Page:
”You must reach the child before you can teach the child.”
Hello, friends. Becky here, writing on behalf of BLIXT.
As teaching artists who are committed to social and emotional arts learning experiences, we seek opportunities to empower students by giving them a chance to see various subjects through the artist’s lens.
Often our work places us in schools during “specials” time, meaning we teach in a time slot that is traditionally used for subjects like music, visual arts, or physical education. We aspire to serve the needs of students and their teachers and learn more about each school’s culture before forging a relationship. We are able to implement projects that are meaningful and focus on the whole child, but often walk away from a process wishing that we could also infuse classes that focus on traditional “core” learning and add a social and emotional arts emphasis to existing curriculum where it may be excluded. Our reason for that is simple: You must reach the child before you can teach the child.
Recently, we’ve been given an unique opportunity to bring arts learning concepts to 5th grade Math and English classrooms at Campbell Elementary School in Lincoln, Nebraska. Campbell is one of our favorite schools, largely due to the amazing culture of learning and care set forth by Principal Julie Lawler. Campbell is also one of our “Wuzzlewubbies” schools, which means the students there are recipients of a portion of the blankets we collect during our annual drive. It is truly a special school, serving diverse families in North Lincoln.
The model for this particular instillation of learning has looked a little different than most. For instance, prior to classroom visits, Campbell students were able to see SNOWCATCHER at the Lied Center for Performing Arts (thanks to the generosity of the Lincoln Arts Council and their sponsors). SNOWCATCHER is high energy, high stakes, and features one actor tackling (sometimes literally!) escalating problems, centered around the Schoolchildren’s Blizzard of 1888. It is a visceral, immediate play that doesn’t shy away from conflict, specially designed for young audiences and their families. I happen to be the author and actor.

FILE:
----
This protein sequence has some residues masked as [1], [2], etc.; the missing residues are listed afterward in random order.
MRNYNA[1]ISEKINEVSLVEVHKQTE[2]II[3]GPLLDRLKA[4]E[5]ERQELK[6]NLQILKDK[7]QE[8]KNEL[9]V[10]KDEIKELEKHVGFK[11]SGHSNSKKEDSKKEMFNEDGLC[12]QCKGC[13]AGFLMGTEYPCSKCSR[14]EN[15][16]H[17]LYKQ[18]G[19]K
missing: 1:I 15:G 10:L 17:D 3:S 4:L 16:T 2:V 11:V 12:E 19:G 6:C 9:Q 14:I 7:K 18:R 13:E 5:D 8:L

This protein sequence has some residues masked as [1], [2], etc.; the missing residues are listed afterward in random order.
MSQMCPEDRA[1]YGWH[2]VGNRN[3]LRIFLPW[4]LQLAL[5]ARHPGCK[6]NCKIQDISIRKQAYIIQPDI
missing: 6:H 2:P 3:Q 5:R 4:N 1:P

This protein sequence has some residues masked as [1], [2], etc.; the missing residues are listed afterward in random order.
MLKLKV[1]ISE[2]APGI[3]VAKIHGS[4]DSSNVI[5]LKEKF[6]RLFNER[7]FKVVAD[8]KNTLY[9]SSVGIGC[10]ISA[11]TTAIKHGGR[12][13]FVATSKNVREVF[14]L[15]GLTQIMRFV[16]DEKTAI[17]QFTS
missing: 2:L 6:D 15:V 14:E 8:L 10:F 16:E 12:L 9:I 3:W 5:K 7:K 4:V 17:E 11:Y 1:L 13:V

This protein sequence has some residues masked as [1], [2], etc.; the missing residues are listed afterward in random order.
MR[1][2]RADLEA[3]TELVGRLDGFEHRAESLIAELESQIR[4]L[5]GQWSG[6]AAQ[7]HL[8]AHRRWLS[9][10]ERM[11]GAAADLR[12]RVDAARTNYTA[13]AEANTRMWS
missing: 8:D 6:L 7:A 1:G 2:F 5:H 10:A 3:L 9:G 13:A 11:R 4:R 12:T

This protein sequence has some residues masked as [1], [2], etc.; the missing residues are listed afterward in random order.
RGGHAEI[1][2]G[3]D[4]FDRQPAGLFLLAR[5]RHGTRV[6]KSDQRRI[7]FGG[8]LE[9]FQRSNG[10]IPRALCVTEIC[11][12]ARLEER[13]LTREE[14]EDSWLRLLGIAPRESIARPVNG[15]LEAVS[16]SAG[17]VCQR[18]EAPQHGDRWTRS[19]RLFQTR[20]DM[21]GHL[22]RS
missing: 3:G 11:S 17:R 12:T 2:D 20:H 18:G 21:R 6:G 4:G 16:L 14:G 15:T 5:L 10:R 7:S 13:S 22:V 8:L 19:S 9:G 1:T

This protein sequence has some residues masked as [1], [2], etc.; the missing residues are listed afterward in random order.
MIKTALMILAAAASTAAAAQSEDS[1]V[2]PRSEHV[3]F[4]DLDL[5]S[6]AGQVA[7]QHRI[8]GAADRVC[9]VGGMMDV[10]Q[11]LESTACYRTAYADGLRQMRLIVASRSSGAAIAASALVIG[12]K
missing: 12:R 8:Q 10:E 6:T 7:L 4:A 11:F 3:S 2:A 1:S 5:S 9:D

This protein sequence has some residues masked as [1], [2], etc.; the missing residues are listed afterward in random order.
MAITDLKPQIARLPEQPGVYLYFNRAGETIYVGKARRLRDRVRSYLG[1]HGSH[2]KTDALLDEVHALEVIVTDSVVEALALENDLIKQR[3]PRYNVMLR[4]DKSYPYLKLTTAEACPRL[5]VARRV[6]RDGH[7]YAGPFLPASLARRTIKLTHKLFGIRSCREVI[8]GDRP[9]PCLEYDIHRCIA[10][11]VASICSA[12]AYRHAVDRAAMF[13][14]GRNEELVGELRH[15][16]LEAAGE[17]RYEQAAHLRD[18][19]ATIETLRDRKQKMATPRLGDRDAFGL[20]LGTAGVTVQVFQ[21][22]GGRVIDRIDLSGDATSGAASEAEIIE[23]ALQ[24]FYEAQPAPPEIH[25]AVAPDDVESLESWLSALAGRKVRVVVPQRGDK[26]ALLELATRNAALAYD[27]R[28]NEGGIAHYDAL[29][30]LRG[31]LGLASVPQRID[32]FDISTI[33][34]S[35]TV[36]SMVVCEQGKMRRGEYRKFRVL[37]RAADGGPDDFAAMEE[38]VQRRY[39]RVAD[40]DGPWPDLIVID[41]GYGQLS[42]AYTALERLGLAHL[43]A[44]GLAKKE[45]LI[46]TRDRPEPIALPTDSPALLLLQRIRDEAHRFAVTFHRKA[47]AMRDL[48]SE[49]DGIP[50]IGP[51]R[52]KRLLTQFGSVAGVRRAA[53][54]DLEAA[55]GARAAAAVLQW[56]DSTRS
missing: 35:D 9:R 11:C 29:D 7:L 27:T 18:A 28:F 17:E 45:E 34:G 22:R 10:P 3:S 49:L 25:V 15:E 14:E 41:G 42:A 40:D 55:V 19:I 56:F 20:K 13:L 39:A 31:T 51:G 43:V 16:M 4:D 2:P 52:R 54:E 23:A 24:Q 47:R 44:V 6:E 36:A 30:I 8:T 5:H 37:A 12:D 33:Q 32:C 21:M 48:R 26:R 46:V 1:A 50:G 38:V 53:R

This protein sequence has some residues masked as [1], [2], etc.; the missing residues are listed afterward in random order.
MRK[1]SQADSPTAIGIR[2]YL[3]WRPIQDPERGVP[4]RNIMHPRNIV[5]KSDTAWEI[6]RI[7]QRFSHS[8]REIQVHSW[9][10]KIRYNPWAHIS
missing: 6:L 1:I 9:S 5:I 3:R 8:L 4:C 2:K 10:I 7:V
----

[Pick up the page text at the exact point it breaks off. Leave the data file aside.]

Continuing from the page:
After the 5th graders came to Snowcatcher, Petra and I were invited to host a question and answer session with them, and it was remarkable to meet with the students and hear their thoughts about the experience. Being able to build this kind of repoire with the students and their teachers is a gift, and amplifies the opportunity for learning together.
Following the Q & A session, we drafted a curriculum that incorporates storytelling with story problems and simple equations. I’ve been visiting classrooms and working with students on visualization and thought-catching, relating to what we experienced together in SNOWCATCHER. We are taking a fictional problem and escalating it, then solving it. We are acting out the problem, and allowing our characters to respond to stakes appropriately. We are also investigating what fuels conflict and are developing empathy with boundaries that helps us make strong choices about deescalation. The students at Campbell are so smart and kind and resourceful! They continue to surprise and amaze me with their responses.
It’s important to acknowledge that what diversifies us also strengthens us, and by emphasizing the value of each student’s uniqueness or “story” we are able to have lively conversations around our shared learning experiences. Each class has a distinctly different culture, and after spending time with three separate groups, I’ve noticed that when dealing with our fictional problem, each group focuses on different probable scenarios. The first class really invested in the financial difficulties surrounding our story problem. The second was focused on the outcome of the children in the fictional equation. The third optimistically solved the problem and organically rewrote my script on the spot!
This is a remarkable opportunity for arts teaching specialists and we are likely learning more than we can teach. Our ability to foster and build relationships through a shared arts experience and follow up visit are proving to be instrumental in the way we can affect classroom learning. I can only imagine what our students will create in our next sessions together, when they write their own dialogue and equation based around a source of personal conflict and resolution.
Storytelling is problem solving. As I tell the students, “when we are surrounded by friends with whom we can share our stories, who will listen and also share their stories, we are building community.” We are so proud to be utilizing playwriting and storytelling to strengthen problem solving skills within the Campbell Community!
Thank you to Principal Julie Lawler, the 5th Grade Campbell Team, and to the Lincoln Arts Council for making this experience possible.